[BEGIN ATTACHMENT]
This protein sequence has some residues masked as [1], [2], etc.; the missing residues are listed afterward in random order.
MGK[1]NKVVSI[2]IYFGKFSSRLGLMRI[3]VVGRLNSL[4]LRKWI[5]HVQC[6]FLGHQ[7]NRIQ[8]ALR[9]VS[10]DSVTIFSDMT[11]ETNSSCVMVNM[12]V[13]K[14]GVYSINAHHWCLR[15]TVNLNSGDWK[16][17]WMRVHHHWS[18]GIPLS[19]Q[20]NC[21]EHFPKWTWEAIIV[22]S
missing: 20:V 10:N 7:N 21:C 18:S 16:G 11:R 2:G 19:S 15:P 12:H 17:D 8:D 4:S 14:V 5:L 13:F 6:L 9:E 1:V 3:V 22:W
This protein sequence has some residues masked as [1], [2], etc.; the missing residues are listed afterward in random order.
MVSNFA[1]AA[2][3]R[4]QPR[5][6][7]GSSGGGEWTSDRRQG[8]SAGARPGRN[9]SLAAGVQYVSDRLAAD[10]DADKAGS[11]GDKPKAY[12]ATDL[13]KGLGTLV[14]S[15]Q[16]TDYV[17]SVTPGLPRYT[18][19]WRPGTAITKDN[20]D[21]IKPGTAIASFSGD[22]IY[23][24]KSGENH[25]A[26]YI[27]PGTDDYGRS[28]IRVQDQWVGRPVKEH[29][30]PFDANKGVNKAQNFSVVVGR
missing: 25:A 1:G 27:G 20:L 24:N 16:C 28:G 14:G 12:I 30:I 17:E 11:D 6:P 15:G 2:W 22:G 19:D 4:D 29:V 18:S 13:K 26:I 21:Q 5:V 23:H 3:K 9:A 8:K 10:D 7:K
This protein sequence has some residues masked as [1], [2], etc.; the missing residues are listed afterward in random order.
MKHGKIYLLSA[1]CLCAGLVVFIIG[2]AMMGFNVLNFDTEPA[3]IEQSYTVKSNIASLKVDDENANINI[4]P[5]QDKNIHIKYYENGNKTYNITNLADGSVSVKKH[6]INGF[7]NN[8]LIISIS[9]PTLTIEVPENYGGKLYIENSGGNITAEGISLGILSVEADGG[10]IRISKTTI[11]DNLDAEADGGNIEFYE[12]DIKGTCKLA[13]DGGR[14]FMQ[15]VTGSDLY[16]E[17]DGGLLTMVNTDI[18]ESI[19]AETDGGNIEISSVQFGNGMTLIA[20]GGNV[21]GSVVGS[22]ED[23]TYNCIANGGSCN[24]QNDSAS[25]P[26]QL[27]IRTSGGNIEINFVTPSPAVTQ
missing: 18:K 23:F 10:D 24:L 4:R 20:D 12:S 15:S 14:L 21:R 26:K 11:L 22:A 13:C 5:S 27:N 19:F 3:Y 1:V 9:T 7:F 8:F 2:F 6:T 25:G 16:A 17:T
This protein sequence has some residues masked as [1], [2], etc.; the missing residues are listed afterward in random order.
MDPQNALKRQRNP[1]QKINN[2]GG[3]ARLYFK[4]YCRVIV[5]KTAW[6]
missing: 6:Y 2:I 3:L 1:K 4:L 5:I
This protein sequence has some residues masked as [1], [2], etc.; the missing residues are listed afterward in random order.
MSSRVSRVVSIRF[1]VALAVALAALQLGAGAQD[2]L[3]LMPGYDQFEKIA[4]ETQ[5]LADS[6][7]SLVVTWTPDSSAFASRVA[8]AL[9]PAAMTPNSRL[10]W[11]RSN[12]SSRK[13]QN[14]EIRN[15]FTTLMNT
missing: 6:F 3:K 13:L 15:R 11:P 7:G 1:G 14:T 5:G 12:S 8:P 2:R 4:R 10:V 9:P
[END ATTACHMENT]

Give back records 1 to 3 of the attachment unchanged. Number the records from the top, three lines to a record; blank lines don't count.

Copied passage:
This protein sequence has some residues masked as [1], [2], etc.; the missing residues are listed afterward in random order.
MGK[1]NKVVSI[2]IYFGKFSSRLGLMRI[3]VVGRLNSL[4]LRKWI[5]HVQC[6]FLGHQ[7]NRIQ[8]ALR[9]VS[10]DSVTIFSDMT[11]ETNSSCVMVNM[12]V[13]K[14]GVYSINAHHWCLR[15]TVNLNSGDWK[16][17]WMRVHHHWS[18]GIPLS[19]Q[20]NC[21]EHFPKWTWEAIIV[22]S
missing: 20:V 10:N 7:N 21:C 18:S 16:G 11:R 2:G 19:S 15:P 12:H 17:D 8:D 4:S 14:V 5:L 13:F 6:L 9:E 1:V 3:V 22:W
This protein sequence has some residues masked as [1], [2], etc.; the missing residues are listed afterward in random order.
MVSNFA[1]AA[2][3]R[4]QPR[5][6][7]GSSGGGEWTSDRRQG[8]SAGARPGRN[9]SLAAGVQYVSDRLAAD[10]DADKAGS[11]GDKPKAY[12]ATDL[13]KGLGTLV[14]S[15]Q[16]TDYV[17]SVTPGLPRYT[18][19]WRPGTAITKDN[20]D[21]IKPGTAIASFSGD[22]IY[23][24]KSGENH[25]A[26]YI[27]PGTDDYGRS[28]IRVQDQWVGRPVKEH[29][30]PFDANKGVNKAQNFSVVVGR
missing: 25:A 1:G 27:G 20:L 24:N 16:C 28:G 14:G 12:I 30:I 17:E 11:D 6:P 15:G 2:W 22:G 19:D 4:D 29:V 18:S 13:K 26:I 21:Q 5:V 23:H 3:K 9:A 8:K 10:D 7:K
This protein sequence has some residues masked as [1], [2], etc.; the missing residues are listed afterward in random order.
MKHGKIYLLSA[1]CLCAGLVVFIIG[2]AMMGFNVLNFDTEPA[3]IEQSYTVKSNIASLKVDDENANINI[4]P[5]QDKNIHIKYYENGNKTYNITNLADGSVSVKKH[6]INGF[7]NN[8]LIISIS[9]PTLTIEVPENYGGKLYIENSGGNITAEGISLGILSVEADGG[10]IRISKTTI[11]DNLDAEADGGNIEFYE[12]DIKGTCKLA[13]DGGR[14]FMQ[15]VTGSDLY[16]E[17]DGGLLTMVNTDI[18]ESI[19]AETDGGNIEISSVQFGNGMTLIA[20]GGNV[21]GSVVGS[22]ED[23]TYNCIANGGSCN[24]QNDSAS[25]P[26]QL[27]IRTSGGNIEINFVTPSPAVTQ
missing: 18:K 23:F 10:D 24:L 4:R 20:D 12:S 15:S 14:L 21:R 26:K 11:L 22:A 13:C 5:S 27:N 19:F 3:Y 1:V 9:T 7:F 8:F 2:F 6:T 25:G 16:A 17:T